1. J T

        Along the lines of figuring out one’s own process, it’s useful to keep in mind that each individual person is the ultimate arbiter of the NaNoWriMo rules, and they can change them if they want.

        If a writer’s process doesn’t work with writing a bunch of words in a month, then they shouldn’t write a bunch of words in a month. But I would recommend identifying a different, comparable stretch goal that will work with their process, and aim for that.

        To provide an example: I have a friend who set a goal of writing a season’s worth of TV scripts for November. He’s still a writer, just not a booky-writer. The “Novel” of NaNoWriMo didn’t work for him, so he nixed that part of the rules and made his own to replace it. Because he’s the one who gets to decide what rules he’s bound by.

      2. S. J. Pajonas

        Burt, that’s awesome! After some time, I realized I fall in the beats-pants column (I need to come up with a better name for that… discovery beats? That sounds like the name of a band!) I start off my novel with an idea of what I want for the first act. I get through the first act, and every chapter after that, I write a quick two or three sentences of what I want to happen for the next chapter before I close the computer each night. I never “plot” more than one chapter or so ahead. This way, I open the computer the next day and I know what to do! It’s great for me, and I figured out that process on my own after I realized I don’t HAVE to do it a certain way.

        Thanks for another great post, Mary!

  3. Sally

    I don’t think I’ve ever written anything with an outline. Even papers in grade school where you were supposed to do the outline first — I’d write the paper and then backdate the outline from that.

    The only thing deadlines work for is when I’ve gotten the meat of it done and there’s just those stupid linking scenes and details (like the poem in Mary’s current project) that I find boring. I will avoid those and write all the interesting, fun stuff first and then put the dull connecting stuff in.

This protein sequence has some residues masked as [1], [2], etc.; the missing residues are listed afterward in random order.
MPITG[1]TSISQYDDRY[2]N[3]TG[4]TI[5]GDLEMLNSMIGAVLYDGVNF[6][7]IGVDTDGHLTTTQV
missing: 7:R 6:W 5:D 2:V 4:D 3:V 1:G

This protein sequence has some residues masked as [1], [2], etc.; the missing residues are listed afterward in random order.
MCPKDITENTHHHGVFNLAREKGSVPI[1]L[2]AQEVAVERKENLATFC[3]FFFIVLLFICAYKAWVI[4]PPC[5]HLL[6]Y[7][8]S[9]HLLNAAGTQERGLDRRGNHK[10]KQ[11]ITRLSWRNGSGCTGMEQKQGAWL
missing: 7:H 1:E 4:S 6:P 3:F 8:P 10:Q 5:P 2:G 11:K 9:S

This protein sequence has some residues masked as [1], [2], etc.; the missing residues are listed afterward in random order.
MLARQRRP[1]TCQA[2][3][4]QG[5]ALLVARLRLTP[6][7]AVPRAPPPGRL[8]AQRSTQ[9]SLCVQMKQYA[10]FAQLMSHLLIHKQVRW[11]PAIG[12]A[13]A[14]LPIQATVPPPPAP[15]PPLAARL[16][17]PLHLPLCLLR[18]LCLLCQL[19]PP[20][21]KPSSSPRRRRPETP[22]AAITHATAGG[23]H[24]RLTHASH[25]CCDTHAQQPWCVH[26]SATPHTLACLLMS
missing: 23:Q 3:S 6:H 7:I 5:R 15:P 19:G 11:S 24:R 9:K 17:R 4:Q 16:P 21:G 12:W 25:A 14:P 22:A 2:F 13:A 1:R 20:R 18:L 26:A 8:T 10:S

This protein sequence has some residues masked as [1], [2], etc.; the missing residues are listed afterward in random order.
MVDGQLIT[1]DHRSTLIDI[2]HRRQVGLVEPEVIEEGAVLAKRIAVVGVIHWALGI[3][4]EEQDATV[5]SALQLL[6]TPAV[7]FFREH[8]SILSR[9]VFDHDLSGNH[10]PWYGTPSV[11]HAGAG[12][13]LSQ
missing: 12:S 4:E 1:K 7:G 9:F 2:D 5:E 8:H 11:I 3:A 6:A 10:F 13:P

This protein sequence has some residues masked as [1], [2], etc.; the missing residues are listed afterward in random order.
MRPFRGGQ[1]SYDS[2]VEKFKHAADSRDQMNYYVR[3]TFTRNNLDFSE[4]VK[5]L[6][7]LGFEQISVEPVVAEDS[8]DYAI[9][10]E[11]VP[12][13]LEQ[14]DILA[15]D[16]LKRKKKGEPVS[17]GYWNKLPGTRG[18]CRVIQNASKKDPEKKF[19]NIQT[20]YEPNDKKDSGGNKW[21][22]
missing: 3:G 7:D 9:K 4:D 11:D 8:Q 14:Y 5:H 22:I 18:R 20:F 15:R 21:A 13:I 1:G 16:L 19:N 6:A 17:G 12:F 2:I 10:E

And a bunch of short stories is, actually, a whole book! Who doesn’t have a collection by a single author on their shelf? The fix-up of related stories is also a common way (at least in SF) to create a novel. You might have stories set in the same world at the same time but each told by a different POV character… at which point you might be gaming for thrones and singing about ice and fire.

    NB: I feel this is the edited-for-television version of advice Wendig might give. No cussing, no violence, shorter. ๐Ÿ˜‰ It’s the PBS version instead of premium cable.

  4. Kern Windwraith

    Some years NaNoWriMo works for me, some years I end up with 20,000 words cobbled together into a whole so abysmally awful that I cringe in horror. It’s similar with outlines: for some projects they can work brilliantly, for others they choke inspiration at the root. That’s the thing, isn’t it? Different stories require different methods, or at least that’s how it works for me.

    I really enjoyed your post, Mary–so glad I stumbled across your blog!

  5. Alex Mac

    Thank you for sharing your personal thoughts and experience with NaNoWriMo, Mary! ๐Ÿ™‚

    I know a *Lot* of writers really struggle with this. And I have reposted this in a writing group, to whom NaNoWriMo is virtually unknown. Who are struggling with the challenges it’s presenting them, as they try it out for the first time.

    I’ve always thoroughly enjoyed both your writing, and your thought process while discussing it. And always appreciate your willingness to share your insights with others! ๐Ÿ™‚

    Be well, and thank you again for your willingness to help the writing community as whole! ๐Ÿ™‚

    ~A~

  6. eric

    but it’s fun to compare my process to other writers’!

    seriously, i get your point. but some of us are pedants who love to categorize and systematize and always want to try something new. think of it as our hobby. but in the spirit of your admonition, people like me should make an effort not to paint that as a universally valuable approach….

  7. MLTomlin

    I love Nanowrimo because last year I used it to push myself to finish my first rough draft. And this year I am using it to begin my second one. I think the “50K in 30 day” formula helps people overcome the fear of the size. But I found myself changing the way I wrote this year. I don’t see any point in slamming another’s creative process. No one I know writes like you do, or like I do, or like Hemingway, unless writing in a particular way means we record words, hoping to convey ideas to another. I personally do study other’s processes, simply to see if there are tricks I have not tried that will make the whole easier in the end.

  8. Michael Eochaidh

    At the same time, if some other writer does something that sounds like it’ll work for you, there’s nothing wrong with doing it yourself. Like Mary says, just don’t judge yourself if it doesn’t work for you.